instead of doing your body a favor

and planting your feet into the sea.

VI.

Love turned into wake-up calls from the front desk:

you’re late and you’re not sure if it ever happened.

Some left impregnable expectation we give each other

to act as if we care about one another more than we care about ourselves

and if you balance it wrong (which you do)

because everyone is horrible, and not worth that much attention,

so in effect

you lose sight of yourself, an orphaned seal

gliding through murky uncharted waters

and then you’re walking out of a hotel

slumped shoulders and unkempt hair

desperate to be moving,

unsure of the day of the month or the year

or the nature of your natural interest

why your hands sweat and shake

why there is a gulf in your stomach

why the physical overcomes the mental

the way eating pie or chopping wood

eradicates doubt and nagging thoughts.

Fashioned appearances become transparent and silly

like walking dolls made up to play house, or other games

brought to life by bigger hands.

Your senses are telling you not to trust your senses.

VII.

I prefer the company of my future self,

but when he is present,

he is anything but.

He smells and he is hungry. He says the wrong things.

He’s impatient. He doesn’t floss.

He’s cynical and out of shape.

He smokes though he promised he wouldn’t

but he mostly doesn’t though he still does smell.

He wastes his time.

He reads Nietzsche and eats horrible things

and pisses off the balcony facing Lake Union

onto passing cars and umbrella-less pedestrians.

He is of no use to anyone but himself.

The future self looking more and more like the past self.

So I give myself another chance

purified myself of my mistakes and regrets

catalogued my anxiety under a microscope

and classified them with tape and a black sharpie

“bullshit” “ridiculous” “usually while high”

and I redrew myself as myself,

the one you know me as,

in my new bedroom

by the beating light of a coming day,

walls affectless, bare, for you to fill.

VII.

You had made written arrangements

for the passing from you to yourself.

From known hypocrisy

to daily chore.

The keepsakes of a sidewalk,

bartering its own gifts for my presence

an open fire hydrant,

wind uttering on the surface, in a sequence

like coasters at a bar.

Making yourself more distinct, more personal

than trash bag purchaser #46 from store #302

on whatever day it was you last bought liners.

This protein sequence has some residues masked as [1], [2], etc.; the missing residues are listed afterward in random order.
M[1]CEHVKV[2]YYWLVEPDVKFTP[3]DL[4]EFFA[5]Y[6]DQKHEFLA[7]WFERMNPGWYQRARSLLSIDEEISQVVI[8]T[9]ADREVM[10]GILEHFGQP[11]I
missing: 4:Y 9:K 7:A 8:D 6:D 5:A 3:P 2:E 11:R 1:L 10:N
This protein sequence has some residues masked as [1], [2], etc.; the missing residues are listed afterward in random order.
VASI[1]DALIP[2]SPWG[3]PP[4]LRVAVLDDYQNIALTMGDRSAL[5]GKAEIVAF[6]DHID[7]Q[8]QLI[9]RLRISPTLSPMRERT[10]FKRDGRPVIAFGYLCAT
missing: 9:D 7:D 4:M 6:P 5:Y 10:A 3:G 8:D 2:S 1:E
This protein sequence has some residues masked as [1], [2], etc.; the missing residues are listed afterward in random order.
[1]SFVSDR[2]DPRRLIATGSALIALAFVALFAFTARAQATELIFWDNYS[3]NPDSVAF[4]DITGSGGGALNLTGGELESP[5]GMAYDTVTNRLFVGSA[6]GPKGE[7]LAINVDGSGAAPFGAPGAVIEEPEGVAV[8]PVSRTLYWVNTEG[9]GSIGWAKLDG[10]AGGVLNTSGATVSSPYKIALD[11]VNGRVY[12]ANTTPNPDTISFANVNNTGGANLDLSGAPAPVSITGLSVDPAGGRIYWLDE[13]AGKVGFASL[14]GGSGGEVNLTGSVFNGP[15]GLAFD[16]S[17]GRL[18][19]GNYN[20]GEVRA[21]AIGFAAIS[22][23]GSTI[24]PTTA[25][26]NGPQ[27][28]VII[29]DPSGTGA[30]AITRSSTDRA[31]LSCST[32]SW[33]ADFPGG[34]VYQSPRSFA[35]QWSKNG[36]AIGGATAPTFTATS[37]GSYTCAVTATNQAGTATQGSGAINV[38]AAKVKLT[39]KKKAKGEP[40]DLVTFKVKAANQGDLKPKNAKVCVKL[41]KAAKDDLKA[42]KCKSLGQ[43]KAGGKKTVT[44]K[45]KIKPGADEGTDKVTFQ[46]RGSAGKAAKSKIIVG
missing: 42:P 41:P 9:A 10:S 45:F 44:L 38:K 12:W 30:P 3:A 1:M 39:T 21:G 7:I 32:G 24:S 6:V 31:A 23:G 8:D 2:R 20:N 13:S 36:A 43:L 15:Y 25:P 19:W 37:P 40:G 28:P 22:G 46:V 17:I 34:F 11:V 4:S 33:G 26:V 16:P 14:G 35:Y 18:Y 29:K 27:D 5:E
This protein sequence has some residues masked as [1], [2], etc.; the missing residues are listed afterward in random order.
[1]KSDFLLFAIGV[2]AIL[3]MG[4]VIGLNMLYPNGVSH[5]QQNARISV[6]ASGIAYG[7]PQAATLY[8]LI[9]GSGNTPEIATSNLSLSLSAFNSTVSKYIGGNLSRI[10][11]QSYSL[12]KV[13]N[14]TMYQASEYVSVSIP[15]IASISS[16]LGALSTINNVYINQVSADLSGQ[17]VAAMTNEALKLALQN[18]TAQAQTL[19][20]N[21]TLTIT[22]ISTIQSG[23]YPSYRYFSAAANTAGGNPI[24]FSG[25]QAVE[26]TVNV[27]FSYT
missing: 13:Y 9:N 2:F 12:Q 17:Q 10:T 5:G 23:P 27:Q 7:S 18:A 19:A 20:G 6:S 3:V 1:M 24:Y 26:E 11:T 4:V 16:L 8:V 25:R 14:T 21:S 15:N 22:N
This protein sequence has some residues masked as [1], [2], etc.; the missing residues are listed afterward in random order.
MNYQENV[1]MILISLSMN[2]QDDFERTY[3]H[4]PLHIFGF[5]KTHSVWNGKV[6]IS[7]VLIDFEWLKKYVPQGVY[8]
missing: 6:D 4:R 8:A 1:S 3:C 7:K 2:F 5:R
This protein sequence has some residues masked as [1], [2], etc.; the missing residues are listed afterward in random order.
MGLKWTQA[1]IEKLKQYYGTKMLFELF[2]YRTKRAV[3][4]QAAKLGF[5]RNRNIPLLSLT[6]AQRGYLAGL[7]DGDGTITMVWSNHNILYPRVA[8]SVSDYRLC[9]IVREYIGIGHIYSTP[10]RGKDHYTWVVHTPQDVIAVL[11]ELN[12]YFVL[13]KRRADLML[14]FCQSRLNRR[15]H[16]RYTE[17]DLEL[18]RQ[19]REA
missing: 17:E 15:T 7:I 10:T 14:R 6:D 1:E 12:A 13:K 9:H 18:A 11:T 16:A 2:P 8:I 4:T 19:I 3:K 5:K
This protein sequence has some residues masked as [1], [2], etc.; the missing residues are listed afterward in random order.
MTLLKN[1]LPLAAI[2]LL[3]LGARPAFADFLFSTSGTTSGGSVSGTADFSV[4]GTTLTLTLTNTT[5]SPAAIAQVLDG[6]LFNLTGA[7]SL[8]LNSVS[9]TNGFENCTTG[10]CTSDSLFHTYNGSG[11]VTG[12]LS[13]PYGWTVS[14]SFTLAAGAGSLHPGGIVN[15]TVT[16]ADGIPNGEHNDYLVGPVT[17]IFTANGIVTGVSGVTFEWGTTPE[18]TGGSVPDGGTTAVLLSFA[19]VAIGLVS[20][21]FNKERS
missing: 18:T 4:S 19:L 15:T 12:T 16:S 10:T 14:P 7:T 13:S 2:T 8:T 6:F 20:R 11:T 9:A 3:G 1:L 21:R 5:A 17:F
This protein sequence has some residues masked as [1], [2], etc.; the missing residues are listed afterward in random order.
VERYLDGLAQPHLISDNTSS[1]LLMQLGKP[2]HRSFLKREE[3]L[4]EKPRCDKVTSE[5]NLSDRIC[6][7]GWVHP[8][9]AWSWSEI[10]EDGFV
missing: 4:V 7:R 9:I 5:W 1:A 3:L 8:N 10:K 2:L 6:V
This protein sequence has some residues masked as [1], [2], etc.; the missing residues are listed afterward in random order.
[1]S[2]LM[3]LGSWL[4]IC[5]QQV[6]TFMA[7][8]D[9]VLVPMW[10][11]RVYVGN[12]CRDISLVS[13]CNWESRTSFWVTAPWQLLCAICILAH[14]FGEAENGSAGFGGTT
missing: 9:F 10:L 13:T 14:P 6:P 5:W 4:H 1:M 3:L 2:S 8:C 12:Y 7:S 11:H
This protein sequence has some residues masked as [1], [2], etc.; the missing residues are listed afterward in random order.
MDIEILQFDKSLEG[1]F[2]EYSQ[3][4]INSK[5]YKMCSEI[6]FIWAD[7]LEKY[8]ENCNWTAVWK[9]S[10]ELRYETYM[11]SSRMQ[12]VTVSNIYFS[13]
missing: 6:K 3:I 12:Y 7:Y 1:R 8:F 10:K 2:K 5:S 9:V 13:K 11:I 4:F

Sympathy should be something no bigger than a breadbox,

if you have anyone to share sympathy with

besides your parents of course

who are always a simple phone call and 3/4 tank of gas away

which is what I am thinking

during the hollow moments of our last phone call.

So, how is it that you define the word

When you say no one will take care of you?

Do you mean no one that you want?

This is the inertia

coursing through your bloodstream

taking hold of you

pinning you down the way my old ghosts

know my once-sore heart

and relapsed territory of youth

wearing dunce-hat labeled helmets

the morning after,

when I mock myself and everyone,

my heart and skin sheared and shorn

worn socks and missing money

and we are laughing like children

the way everyone does in the morning.

Pinned down because

we let our definitions only be one thing

and today you understand

you have to become empty

in order to understand

what it is to be wholly fulfilled.

And like the night’s my ghost slept in the city street,

like the nights your pulse travels into your stomach,

I understand now it’s worse to watch someone suffer

then it is to suffer yourself.

So go easy on your inert heart

if nothing else.

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One thought on “Observations Lifted from a Functional Heart

  1. chris case

    Wow! This is one of the most involving, truly insightful things that you have written. I feel the pain and the possibilities. As close as you are to the pain, you are still able to put it in perspective. Amazing work.

    Reply